With that in mind, what did a day of filming or a day on set look like for you?

I would love to tell you one day that was a routine, but I couldn't, because every day we woke up and I was like, "What's going to happen today? Is there going to be a bonfire? Is there going to be an elimination? Are they picking dates?" My anxiety was on 10, always. Every time I saw Mark walk into that house, I was like, "Leave. You got to go. You can't bring good news."

All bets are off?

Literally. I'm like, "I'm getting sent home or someone's getting brought in."

I feel like my heart rate would be elevated the entire time.

Always. I was like, "We could never get comfortable."

Madelyn gives a hint about her love life today

I know you can't really give anything away, but in what ways has your love life been impacted by your time on the show? If you could reveal anything?

It was really hard for me to be empathic before. I was. I wasn't a cold-hearted person, but leaving, I became less cold-hearted, I'll say that.

That must have been an interesting path for you to experience.

For sure, and every single there had their own path, had their own journey, learned a lesson, which is hard to tell, because the show is centered around the couples. Every single there grew and I saw a change with everyone.

Well, it's a unique environment as well. I can only imagine how much, whether it be downtime or within different conversations, I'm sure you probably learned a lot about yourself throughout the process.

Right, and not having your phone. When we're all sitting in a group, normally we'd all be scrolling Twitter, Instagram, whatever. We had to sit around and actually talk to each other and I was like, "This is cool. We should do this more often."

What was that huge disconnect from technology like? Honestly, my phone lives with me.

Same. I was fine without the social media aspect. I was like, "This actually is good. I needed a break," but I felt FOMO. I felt left out because I knew all my friends were hanging out at home. I was like, "What are they doing now? Are they talking about me? Do they miss me? Who's texting me?"

That's so funny. I know. I feel like there's always that like, "I'm going to leave my phone for an hour and then I'll see who's messaged me when I get back," and it's no one, and I'm like, "Oh, okay."

Like, "Aw, darn it," and then [with] music, I was like, "Oh, I wonder what music came out," while I was away from my phone.

Yeah. It's that kind of disconnect. I feel like it's so ingrained in our daily lives.

I [missed] my mom the most. That was the hardest part, not being able to talk to my mom.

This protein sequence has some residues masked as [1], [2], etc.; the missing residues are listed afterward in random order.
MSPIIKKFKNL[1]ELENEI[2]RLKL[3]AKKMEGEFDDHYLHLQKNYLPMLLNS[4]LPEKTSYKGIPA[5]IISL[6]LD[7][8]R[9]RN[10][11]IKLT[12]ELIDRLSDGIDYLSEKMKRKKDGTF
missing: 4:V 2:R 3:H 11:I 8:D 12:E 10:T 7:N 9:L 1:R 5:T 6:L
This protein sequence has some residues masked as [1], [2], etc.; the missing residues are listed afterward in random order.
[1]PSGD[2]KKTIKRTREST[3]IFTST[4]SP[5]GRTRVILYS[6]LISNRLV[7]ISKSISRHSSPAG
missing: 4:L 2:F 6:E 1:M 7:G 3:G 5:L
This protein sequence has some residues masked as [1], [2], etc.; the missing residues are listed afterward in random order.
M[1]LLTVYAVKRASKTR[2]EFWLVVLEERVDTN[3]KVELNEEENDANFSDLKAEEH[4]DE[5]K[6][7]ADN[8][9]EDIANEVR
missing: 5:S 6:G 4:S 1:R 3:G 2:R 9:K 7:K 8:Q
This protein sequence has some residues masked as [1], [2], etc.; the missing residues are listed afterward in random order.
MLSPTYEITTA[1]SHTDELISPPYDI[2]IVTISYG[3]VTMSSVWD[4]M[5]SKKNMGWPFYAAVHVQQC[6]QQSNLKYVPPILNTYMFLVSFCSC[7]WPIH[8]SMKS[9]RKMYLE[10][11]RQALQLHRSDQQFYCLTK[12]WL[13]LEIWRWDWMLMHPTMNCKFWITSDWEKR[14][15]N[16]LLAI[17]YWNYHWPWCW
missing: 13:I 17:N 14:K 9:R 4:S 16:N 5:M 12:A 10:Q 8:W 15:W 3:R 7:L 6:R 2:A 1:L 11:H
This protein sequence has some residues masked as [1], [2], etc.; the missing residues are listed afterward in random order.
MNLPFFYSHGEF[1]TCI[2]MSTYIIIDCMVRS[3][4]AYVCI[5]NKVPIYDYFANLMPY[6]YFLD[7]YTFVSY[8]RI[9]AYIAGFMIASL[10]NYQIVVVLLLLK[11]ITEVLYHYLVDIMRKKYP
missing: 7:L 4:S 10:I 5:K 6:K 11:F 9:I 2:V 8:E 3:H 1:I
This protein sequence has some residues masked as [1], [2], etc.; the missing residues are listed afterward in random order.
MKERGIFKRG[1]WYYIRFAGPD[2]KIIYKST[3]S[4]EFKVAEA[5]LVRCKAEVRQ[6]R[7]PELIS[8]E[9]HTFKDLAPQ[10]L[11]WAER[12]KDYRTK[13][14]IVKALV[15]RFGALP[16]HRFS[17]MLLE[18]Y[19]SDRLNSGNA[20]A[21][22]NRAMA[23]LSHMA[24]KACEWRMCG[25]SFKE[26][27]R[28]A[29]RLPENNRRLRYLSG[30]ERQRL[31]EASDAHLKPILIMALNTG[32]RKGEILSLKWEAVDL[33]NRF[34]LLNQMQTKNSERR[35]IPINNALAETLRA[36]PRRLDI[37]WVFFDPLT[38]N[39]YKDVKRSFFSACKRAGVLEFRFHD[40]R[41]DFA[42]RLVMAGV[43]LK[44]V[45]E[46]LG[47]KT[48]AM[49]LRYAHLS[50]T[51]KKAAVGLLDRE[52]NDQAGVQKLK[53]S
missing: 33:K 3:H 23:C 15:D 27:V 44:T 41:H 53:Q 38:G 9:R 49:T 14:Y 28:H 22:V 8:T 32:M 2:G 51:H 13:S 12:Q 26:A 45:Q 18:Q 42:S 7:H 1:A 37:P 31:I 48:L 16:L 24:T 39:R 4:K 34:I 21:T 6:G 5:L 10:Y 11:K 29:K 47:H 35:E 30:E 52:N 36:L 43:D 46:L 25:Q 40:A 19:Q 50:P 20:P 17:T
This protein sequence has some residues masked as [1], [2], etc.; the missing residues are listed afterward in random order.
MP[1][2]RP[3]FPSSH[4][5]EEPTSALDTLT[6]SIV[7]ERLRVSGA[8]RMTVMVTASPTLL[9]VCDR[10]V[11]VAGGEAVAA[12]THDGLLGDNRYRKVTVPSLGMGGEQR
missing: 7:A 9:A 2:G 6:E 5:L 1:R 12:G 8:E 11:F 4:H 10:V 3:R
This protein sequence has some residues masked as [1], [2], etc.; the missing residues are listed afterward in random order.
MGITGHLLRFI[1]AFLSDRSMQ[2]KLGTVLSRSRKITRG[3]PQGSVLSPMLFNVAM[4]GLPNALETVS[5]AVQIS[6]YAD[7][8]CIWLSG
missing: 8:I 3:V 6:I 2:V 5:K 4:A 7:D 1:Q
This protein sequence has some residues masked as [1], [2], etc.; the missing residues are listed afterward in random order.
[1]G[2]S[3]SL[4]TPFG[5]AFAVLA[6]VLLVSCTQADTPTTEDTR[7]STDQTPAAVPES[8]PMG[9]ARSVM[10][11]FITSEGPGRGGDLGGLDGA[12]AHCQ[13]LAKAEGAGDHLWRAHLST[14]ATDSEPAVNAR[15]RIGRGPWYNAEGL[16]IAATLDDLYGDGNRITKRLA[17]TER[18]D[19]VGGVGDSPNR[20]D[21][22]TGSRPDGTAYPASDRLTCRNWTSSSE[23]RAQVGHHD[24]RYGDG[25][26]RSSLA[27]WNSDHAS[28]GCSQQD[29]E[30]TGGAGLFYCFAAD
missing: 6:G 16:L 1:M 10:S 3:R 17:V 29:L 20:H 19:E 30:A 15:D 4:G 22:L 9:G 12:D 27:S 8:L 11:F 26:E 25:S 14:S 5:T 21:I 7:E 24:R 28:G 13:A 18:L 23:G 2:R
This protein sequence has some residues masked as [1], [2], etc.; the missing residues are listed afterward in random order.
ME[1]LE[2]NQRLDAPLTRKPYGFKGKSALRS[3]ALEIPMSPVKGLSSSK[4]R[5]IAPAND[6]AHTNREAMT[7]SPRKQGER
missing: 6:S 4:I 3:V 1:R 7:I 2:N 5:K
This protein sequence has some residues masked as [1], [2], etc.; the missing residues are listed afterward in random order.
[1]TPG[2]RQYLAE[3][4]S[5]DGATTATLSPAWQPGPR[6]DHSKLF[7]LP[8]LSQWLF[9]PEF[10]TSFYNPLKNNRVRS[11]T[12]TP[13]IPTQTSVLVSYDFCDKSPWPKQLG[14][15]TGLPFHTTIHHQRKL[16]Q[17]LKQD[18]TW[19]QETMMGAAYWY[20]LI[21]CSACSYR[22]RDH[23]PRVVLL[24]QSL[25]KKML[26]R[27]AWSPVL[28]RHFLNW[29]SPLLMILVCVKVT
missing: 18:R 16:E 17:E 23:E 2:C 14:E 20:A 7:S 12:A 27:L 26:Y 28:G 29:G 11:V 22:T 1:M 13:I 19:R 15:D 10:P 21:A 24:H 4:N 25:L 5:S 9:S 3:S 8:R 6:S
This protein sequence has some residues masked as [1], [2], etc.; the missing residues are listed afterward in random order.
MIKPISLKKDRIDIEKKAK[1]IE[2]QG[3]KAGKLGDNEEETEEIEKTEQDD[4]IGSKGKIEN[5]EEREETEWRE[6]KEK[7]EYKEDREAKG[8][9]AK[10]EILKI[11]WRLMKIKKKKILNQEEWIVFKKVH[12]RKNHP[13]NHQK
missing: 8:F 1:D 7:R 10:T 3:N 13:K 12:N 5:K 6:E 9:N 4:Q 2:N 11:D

What was it like going through these changes and personal evolutions and not being to pick up the phone and call your mom?

It was good and bad. The social media break was awesome. I felt really confident. I wasn't like, "Oh I want that." I saved a lot of money. Scrolling through Instagram like, "I want that top. Oh, I need to do that pose. Can someone take pictures of me?" I wasn't worried about that. I was worried about having fun and being in the moment, getting to know everybody, so that was awesome, but I constantly worried [about] "What if my dogs are dead? What if my mom died?" I don't know why. That was a constant fear I had.

I get that, though. I'm also a worst case scenario.

"What if I get my phone back and no one's there?"

Everything's ended outside and we're stuck in Maui. That doesn't sound like the worst thing in the world, but –

Exactly, and everyone was like, "What's wrong with you?" I was like, "I don't know."

What are Madelyn's plans moving forward?

I'd love to talk to you about your life. Like you said, your small town Georgia. I'm sure you're very much hoping to really spread your wings, so what ambition do you have for this next season of life after the show?

I've moved to Atlanta, so it's way more diverse and awesome. I love it here. I've been hoping to get into modeling a little bit.

Cool. That would be great.

Yeah, print stuff. That would be ideal.

What is it about modeling and the fashion industry that really grabs your eye?

I'm going to be honest, I love attention. I love someone I care [about] being like, "Oh, you look great. Oh, that's good. Oh, perfect." I love that so much. I would love to model for yoga clothes or athletic wear, because I'm not super thin and I don't care. I love how the fashion industry has shifted towards women loving their own bodies and less Photoshop and stuff.